2010-02-19 / Top Stories

From ‘Shots Fired’ To ‘High-Toned’ To ‘Undecided’

123-11 RBB To Morph Once Again
By Howard Schwach

The building at 123-11 Rockaway Beach Boulevard remains empty while the new owners make plans. This 2006 file photo shows the building undergoing renovation.  The building at 123-11 Rockaway Beach Boulevard remains empty while the new owners make plans. This 2006 file photo shows the building undergoing renovation. In October of 2004, a task force of city agencies led by Community Board 14 District Manager Jonathan Gaska invaded a multi-story apartment house at 123-11 Rockaway Beach Boulevard in Rockaway Park.

Just days previous, cops had invaded the same building for a call of multiple shots fired inside one of the apartments.

At the time, Danny Ruscillo, now the president of the 100 Precinct Community Council said, “This building has been causing us problems for a long time. I am not surprised that somebody in that building has a gun.”

Shortly after that incident, the building was purchased by a Canadian man named Shawn Mann, who pledged that the building would be renovated as luxury apartments that would be sold as condominiums.

“We’re going to bring this building up to the level the community wants,” he said.

And, he was true to his word.

The building was gutted and new balconies were added, as was a swimming pool.

Open houses, replete with wine and cheese were held, but the great majority of condominium apartments were not sold.

Apartments were rented on a shortterm basis to orthodox Jews who wanted to be close to the beach, but could not travel on shabbos.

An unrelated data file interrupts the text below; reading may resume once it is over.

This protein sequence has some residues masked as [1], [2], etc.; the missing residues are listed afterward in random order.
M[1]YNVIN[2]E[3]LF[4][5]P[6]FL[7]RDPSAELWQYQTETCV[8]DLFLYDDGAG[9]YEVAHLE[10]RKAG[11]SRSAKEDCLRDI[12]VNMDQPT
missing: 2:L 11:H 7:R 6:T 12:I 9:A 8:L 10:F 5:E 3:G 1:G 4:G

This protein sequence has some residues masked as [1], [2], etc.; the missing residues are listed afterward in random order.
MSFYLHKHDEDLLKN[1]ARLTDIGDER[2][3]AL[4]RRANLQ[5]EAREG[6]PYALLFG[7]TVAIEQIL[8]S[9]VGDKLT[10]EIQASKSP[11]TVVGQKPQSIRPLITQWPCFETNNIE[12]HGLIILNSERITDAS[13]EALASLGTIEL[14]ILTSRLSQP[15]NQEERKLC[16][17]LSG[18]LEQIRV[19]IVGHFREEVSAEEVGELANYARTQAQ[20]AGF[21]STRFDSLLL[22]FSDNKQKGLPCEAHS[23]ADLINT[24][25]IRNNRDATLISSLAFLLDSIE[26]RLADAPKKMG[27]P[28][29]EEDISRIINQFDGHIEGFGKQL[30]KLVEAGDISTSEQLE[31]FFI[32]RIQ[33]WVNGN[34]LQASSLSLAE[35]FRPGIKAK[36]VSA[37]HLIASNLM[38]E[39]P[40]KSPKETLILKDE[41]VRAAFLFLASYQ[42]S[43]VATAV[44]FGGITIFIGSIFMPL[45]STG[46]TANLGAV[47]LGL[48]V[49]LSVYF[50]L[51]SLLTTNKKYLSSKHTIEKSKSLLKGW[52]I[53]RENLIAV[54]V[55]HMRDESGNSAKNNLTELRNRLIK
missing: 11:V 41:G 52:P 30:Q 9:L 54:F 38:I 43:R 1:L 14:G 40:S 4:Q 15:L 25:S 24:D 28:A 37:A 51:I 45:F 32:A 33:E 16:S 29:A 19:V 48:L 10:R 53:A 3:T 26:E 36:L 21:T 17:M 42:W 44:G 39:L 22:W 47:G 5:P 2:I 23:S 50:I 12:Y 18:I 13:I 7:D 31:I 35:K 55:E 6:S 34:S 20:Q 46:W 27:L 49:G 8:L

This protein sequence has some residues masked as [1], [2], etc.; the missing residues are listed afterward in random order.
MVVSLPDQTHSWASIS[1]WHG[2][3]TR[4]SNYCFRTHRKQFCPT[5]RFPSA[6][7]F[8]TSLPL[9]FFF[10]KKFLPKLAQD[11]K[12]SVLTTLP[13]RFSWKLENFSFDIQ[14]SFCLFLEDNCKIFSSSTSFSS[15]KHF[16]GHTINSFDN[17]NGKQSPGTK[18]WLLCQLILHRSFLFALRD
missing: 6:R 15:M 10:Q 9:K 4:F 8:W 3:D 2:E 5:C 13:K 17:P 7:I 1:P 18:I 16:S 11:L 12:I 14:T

Even that did not help the owners, however.

This week, several notices appeared stuck to the front door. National Grid was owed $14,000.

LIPA was owed more than $18,000.

That, despite the fact that the building was empty the great majority of the time.

In addition, garbage was piling up in the rear of the building, spurring neighbors to complain that the trash was drawing rats.

A call to the mortgage company listed on a large sign still hanging on the building revealed that the building went bust and that there are new owners, also in Canada.

A call to the new owner, Richard Walf, revealed that the property changed hands in November and that the new owners have decided to stop advertising the units until some decisions could be made.

“We have not yet decided on a plan for the future of the building,” Walf told The Wave this week. “It is currently empty and will remain so for some time.”

He did promise, however, to let the community know when plans for the building are solidified.

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